This is the first study of Michel Foucault's political thought to be published in a single volume. Jon Simons explores Foucault's politics and ideas about the political across the whole body of his writing, including his most recently published work. Foucault's impassioned critique of the limitations of contemporary society and his affirmation of new forms of subjectivity have made his work vital to many areas of important new political thinking; thinking often taking place outside of conventional political categories. Simons places Foucault's work in the context of contemporary political theory - including that of Michael Walzer, Charles Taylor and Jurgen Habermas - and in relation to the rise of alternative models for politics - such as those found in the work of William Connolly and Judith Butler. The political ramifications of Foucault's thought and the question of his personal politics have recently shaken up the way in which his work is understood. His concern with limits, as both constraining and enabling emerges - the possibility of transgression both as a theoretical and personal project is seen by Simons to be ever present for Foucault, both in his work and his life.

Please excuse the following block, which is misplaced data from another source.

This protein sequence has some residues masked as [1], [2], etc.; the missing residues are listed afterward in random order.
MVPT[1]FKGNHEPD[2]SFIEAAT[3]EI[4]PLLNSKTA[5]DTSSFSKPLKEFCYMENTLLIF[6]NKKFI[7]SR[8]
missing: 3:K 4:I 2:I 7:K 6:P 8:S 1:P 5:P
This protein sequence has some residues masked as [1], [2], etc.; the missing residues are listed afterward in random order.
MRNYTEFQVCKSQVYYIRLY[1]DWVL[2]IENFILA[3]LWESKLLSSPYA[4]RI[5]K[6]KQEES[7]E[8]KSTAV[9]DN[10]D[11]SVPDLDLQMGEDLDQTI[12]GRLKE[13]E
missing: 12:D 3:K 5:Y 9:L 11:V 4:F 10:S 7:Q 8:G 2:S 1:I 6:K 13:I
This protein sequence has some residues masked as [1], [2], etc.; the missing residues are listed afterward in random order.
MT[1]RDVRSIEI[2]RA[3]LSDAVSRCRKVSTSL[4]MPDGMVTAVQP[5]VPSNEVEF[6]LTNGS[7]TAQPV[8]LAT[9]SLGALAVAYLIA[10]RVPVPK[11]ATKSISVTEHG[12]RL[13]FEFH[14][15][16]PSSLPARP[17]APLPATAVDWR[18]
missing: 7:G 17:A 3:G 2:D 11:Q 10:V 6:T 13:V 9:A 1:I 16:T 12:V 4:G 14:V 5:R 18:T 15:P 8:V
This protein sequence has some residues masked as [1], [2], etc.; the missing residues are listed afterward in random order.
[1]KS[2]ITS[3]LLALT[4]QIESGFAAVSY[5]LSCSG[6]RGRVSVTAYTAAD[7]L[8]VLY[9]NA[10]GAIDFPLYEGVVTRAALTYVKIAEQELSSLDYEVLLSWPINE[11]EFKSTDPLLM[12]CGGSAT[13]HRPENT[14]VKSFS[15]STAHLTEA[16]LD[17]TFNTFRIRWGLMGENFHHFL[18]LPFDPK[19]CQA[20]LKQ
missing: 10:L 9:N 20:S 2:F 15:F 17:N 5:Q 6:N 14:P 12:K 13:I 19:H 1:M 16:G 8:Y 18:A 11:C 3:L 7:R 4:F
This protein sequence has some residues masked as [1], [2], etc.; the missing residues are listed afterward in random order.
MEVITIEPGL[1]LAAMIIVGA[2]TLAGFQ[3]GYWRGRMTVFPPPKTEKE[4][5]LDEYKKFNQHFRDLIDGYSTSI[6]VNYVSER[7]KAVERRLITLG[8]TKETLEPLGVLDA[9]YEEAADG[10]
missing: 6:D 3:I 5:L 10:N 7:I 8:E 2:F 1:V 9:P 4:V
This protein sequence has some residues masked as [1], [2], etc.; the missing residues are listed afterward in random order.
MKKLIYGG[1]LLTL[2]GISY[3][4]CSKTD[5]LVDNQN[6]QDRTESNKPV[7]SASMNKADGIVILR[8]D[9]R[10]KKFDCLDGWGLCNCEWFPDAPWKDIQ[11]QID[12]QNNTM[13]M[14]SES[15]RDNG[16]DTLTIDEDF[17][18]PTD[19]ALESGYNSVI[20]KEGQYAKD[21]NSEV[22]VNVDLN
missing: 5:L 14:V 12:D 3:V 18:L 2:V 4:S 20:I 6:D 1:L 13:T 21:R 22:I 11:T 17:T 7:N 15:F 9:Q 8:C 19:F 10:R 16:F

Simons has included concise explanations of key concepts in Foucault's work such as power/knowledge, subjectification, aesthetics of existence and political rationality to help readers new to Foucault's thought. Foucault and the Political will appeal to both the student and the more advanced reader in philosophy and politics, whether they are interested in Foucault or contemporary political thought.